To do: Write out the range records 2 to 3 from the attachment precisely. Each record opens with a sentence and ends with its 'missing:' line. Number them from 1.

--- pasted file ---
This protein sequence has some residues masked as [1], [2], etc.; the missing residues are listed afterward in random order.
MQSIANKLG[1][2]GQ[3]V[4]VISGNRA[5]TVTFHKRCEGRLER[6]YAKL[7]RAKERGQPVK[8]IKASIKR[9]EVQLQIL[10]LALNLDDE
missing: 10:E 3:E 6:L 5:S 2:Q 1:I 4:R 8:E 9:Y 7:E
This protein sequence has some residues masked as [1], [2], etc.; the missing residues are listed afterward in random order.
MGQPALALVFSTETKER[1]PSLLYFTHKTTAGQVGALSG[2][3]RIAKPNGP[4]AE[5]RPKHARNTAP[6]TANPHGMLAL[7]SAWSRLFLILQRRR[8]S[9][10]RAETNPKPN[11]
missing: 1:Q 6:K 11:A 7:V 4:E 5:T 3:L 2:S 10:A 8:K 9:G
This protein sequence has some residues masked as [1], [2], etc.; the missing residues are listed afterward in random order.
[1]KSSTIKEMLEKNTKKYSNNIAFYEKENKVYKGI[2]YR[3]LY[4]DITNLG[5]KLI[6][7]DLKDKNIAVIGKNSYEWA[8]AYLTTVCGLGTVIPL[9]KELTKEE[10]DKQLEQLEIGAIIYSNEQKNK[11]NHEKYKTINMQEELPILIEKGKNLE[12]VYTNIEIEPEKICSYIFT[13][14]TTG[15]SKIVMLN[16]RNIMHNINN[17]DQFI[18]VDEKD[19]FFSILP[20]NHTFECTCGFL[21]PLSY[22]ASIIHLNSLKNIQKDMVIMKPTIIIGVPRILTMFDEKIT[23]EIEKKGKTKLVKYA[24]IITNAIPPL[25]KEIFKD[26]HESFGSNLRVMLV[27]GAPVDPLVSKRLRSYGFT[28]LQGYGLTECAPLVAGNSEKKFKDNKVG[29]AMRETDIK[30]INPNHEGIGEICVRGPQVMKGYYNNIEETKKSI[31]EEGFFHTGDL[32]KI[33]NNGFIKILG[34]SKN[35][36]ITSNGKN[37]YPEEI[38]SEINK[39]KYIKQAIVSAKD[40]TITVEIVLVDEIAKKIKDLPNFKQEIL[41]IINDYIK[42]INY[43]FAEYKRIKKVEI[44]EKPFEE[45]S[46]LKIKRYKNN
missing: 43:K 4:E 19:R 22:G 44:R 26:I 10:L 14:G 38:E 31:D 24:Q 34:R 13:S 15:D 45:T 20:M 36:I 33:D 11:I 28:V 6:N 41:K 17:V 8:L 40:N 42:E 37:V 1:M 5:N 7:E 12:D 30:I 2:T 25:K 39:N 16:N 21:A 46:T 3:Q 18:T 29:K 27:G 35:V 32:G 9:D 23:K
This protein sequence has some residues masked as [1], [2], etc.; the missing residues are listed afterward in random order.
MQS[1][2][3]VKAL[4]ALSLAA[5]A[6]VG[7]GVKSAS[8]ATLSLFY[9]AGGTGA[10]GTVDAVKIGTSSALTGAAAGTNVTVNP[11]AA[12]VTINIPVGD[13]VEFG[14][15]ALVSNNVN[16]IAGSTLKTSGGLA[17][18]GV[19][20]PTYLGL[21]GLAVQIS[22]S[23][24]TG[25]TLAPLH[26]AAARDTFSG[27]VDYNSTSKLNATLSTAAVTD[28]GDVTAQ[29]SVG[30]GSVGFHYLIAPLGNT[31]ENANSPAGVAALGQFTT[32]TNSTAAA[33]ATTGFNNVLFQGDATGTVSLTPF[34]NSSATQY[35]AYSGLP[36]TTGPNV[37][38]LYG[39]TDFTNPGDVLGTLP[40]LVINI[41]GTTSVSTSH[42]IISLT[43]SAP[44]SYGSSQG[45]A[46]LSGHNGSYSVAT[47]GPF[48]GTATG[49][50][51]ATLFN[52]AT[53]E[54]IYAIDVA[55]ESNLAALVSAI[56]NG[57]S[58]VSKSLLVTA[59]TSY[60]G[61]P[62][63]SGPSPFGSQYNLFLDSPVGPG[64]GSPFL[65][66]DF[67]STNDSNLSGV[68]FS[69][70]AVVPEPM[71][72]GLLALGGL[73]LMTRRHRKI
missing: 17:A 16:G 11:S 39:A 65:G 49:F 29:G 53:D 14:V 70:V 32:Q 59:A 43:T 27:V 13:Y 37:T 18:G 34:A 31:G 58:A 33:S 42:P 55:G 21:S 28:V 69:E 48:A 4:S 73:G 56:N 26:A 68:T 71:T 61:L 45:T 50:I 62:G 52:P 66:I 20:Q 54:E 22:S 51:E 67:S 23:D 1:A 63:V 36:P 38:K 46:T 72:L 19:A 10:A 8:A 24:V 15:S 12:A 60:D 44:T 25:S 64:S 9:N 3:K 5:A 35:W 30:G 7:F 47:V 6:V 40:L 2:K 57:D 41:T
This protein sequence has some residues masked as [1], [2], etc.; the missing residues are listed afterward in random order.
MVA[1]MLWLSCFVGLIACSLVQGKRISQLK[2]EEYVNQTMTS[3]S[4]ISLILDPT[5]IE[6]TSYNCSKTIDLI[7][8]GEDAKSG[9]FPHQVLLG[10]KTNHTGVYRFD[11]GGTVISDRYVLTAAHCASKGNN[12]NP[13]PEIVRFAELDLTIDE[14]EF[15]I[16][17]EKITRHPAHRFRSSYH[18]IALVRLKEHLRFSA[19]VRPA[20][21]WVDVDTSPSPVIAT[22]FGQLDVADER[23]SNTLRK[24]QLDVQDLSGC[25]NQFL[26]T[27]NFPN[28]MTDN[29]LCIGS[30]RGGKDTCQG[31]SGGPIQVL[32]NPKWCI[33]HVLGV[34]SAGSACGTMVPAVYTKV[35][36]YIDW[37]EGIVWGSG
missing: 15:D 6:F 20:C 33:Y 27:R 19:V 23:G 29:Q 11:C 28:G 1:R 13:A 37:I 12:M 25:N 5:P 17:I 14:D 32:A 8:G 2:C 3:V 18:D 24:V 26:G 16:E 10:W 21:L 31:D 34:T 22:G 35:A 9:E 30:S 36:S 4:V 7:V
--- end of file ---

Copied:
This protein sequence has some residues masked as [1], [2], etc.; the missing residues are listed afterward in random order.
MGQPALALVFSTETKER[1]PSLLYFTHKTTAGQVGALSG[2][3]RIAKPNGP[4]AE[5]RPKHARNTAP[6]TANPHGMLAL[7]SAWSRLFLILQRRR[8]S[9][10]RAETNPKPN[11]
missing: 1:Q 6:K 11:A 7:V 4:E 5:T 3:L 2:S 10:A 8:K 9:G
This protein sequence has some residues masked as [1], [2], etc.; the missing residues are listed afterward in random order.
[1]KSSTIKEMLEKNTKKYSNNIAFYEKENKVYKGI[2]YR[3]LY[4]DITNLG[5]KLI[6][7]DLKDKNIAVIGKNSYEWA[8]AYLTTVCGLGTVIPL[9]KELTKEE[10]DKQLEQLEIGAIIYSNEQKNK[11]NHEKYKTINMQEELPILIEKGKNLE[12]VYTNIEIEPEKICSYIFT[13][14]TTG[15]SKIVMLN[16]RNIMHNINN[17]DQFI[18]VDEKD[19]FFSILP[20]NHTFECTCGFL[21]PLSY[22]ASIIHLNSLKNIQKDMVIMKPTIIIGVPRILTMFDEKIT[23]EIEKKGKTKLVKYA[24]IITNAIPPL[25]KEIFKD[26]HESFGSNLRVMLV[27]GAPVDPLVSKRLRSYGFT[28]LQGYGLTECAPLVAGNSEKKFKDNKVG[29]AMRETDIK[30]INPNHEGIGEICVRGPQVMKGYYNNIEETKKSI[31]EEGFFHTGDL[32]KI[33]NNGFIKILG[34]SKN[35][36]ITSNGKN[37]YPEEI[38]SEINK[39]KYIKQAIVSAKD[40]TITVEIVLVDEIAKKIKDLPNFKQEIL[41]IINDYIK[42]INY[43]FAEYKRIKKVEI[44]EKPFEE[45]S[46]LKIKRYKNN
missing: 43:K 4:E 19:R 22:G 44:R 26:I 10:L 14:G 38:E 31:D 24:Q 34:R 13:S 15:D 45:T 20:M 36:I 33:D 11:I 28:V 6:N 41:K 17:V 8:L 40:N 42:E 37:V 1:M 5:N 7:E 12:D 30:I 2:T 25:K 39:N 16:N 21:A 46:T 3:Q 18:T 29:K 27:G 35:V 32:G 9:D 23:K